Of all the battles parents fight every day (please eat, please brush your teeth, please go the f*ck to sleep), in my mind, the clothing debate is the worst. Nothing raises my frustration level to DEFCON 5 faster than my 3-year-old daughter's refusal to put on one of her endless sweet and stylish — not to mention pricey — wardrobe options. At this point, I'd even be happy if she'd agree to wear a pair of leggings that aren't two sizes too small or a shirt without a giant stain on it (her love of clashing clothing is only matched by her love of spaghetti sauce, ketchup, and red popsicles).
Right now, I am most definitely losing our style wars. My faux fashionista has spent the last two weeks wearing a pink ombré tutu every single day and sleeping in it every night. She concedes to wearing it over pants and tops in public but really prefers rocking it all on its own (no shirt, no shoes, and definitely no undergarments).
I guess I shouldn't be surprised, as she's not the first obsessive dresser in my family. My 31-year-old brother still gets teased for his preschool outfit of choice: a black college sweatshirt and old-school athletic sweatpants tucked into cowboy boots. My poor mother had to wash that lovely outfit every night.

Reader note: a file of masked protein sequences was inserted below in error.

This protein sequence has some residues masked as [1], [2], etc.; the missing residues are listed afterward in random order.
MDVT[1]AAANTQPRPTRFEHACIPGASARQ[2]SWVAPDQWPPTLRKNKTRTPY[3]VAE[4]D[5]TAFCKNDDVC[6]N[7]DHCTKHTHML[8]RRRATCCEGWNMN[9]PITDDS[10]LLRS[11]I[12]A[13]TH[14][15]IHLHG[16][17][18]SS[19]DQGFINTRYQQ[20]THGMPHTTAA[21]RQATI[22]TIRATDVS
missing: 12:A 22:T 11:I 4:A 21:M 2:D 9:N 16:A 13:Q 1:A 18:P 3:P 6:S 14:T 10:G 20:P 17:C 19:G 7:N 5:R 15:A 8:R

Trying to avoid that sad reality, I've tried many different tactics to get my daughter dressed without one or both of us ending up screaming or in tears. Here are the tactics that have worked best.
- Limited choices. For quite some time, my little lady was quite content to pick from one of three outfits I laid out for her each morning. I got to edit out the worst of her wardrobe, and she felt like she had some control over putting together her look. Win, win. Unfortunately, she eventually decided all of my picks were the worst ("hideous," she'd scream) and started violently flinging any wearable item I might suggest across the room.
- Choose your own clothing adventure. My next plan was a risk, but for a while at least, it worked. I let her look in her closet and pick one item she wanted to wear. Most of the time, she chose a piece that wasn't totally atrocious, and she let me fill in the gaps with matching items. And then she found that pink tutu, and I was out of luck.
- The pretend dress code. My daughter currently thinks tutus are banned at preschool, my gym's childcare center, and multiple parks. "If I wear my tutu to the park, other kids will get jealous and rip if off me, and then I'll be naked," she recently told me. I swear I just said the skirt wasn't allowed — not that she might be stripped down — but you know, "whatever works" is my parenting philosophy.
- The sneak attack. My latest strategy takes some stealth and employs the art of distraction. Put on some cartoons or give her a favorite breakfast, then while she's happily enjoying her strawberries or Sofia the First, I sneak up behind her, throw a shirt over her head, and before she has time to complain, start pulling on her pants. I'm sure it will keep working, that is as long as she also gets to wear her tutu . . . and maybe a pink cowboy hat.
Photo: Katharine Stahl